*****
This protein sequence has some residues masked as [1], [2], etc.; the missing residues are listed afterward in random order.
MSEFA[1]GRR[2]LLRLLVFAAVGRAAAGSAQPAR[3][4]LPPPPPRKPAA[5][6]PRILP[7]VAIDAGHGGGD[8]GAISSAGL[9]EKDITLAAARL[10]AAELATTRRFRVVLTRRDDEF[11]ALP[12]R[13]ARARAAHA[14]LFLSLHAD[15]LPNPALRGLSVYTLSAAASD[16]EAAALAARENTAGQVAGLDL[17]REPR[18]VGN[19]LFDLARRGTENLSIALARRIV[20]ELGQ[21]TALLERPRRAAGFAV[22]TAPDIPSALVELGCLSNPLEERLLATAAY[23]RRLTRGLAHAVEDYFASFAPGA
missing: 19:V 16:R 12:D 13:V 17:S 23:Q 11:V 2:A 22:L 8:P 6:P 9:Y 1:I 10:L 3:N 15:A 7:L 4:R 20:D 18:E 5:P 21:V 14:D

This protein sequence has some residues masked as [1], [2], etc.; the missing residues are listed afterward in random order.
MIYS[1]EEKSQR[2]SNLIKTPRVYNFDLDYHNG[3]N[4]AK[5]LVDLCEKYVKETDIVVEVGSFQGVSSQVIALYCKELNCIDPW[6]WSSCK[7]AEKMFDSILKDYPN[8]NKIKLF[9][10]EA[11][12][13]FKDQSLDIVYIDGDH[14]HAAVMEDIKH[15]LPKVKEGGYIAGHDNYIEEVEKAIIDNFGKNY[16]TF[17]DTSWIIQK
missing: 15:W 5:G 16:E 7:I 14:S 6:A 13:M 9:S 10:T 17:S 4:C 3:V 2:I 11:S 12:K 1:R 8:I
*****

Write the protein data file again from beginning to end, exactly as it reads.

This protein sequence has some residues masked as [1], [2], etc.; the missing residues are listed afterward in random order.
MSEFA[1]GRR[2]LLRLLVFAAVGRAAAGSAQPAR[3][4]LPPPPPRKPAA[5][6]PRILP[7]VAIDAGHGGGD[8]GAISSAGL[9]EKDITLAAARL[10]AAELATTRRFRVVLTRRDDEF[11]ALP[12]R[13]ARARAAHA[14]LFLSLHAD[15]LPNPALRGLSVYTLSAAASD[16]EAAALAARENTAGQVAGLDL[17]REPR[18]VGN[19]LFDLARRGTENLSIALARRIV[20]ELGQ[21]TALLERPRRAAGFAV[22]TAPDIPSALVELGCLSNPLEERLLATAAY[23]RRLTRGLAHAVEDYFASFAPGA
missing: 19:V 16:R 12:D 13:V 17:S 23:Q 11:V 2:A 22:L 8:P 6:P 9:Y 1:I 10:L 3:N 15:A 7:L 4:R 20:D 18:E 5:P 21:V 14:D

This protein sequence has some residues masked as [1], [2], etc.; the missing residues are listed afterward in random order.
MIYS[1]EEKSQR[2]SNLIKTPRVYNFDLDYHNG[3]N[4]AK[5]LVDLCEKYVKETDIVVEVGSFQGVSSQVIALYCKELNCIDPW[6]WSSCK[7]AEKMFDSILKDYPN[8]NKIKLF[9][10]EA[11][12][13]FKDQSLDIVYIDGDH[14]HAAVMEDIKH[15]LPKVKEGGYIAGHDNYIEEVEKAIIDNFGKNY[16]TF[17]DTSWIIQK
missing: 15:W 5:G 16:E 7:I 14:S 6:A 13:M 9:S 10:T 17:S 4:C 3:V 2:I 11:S 12:K 1:R 8:I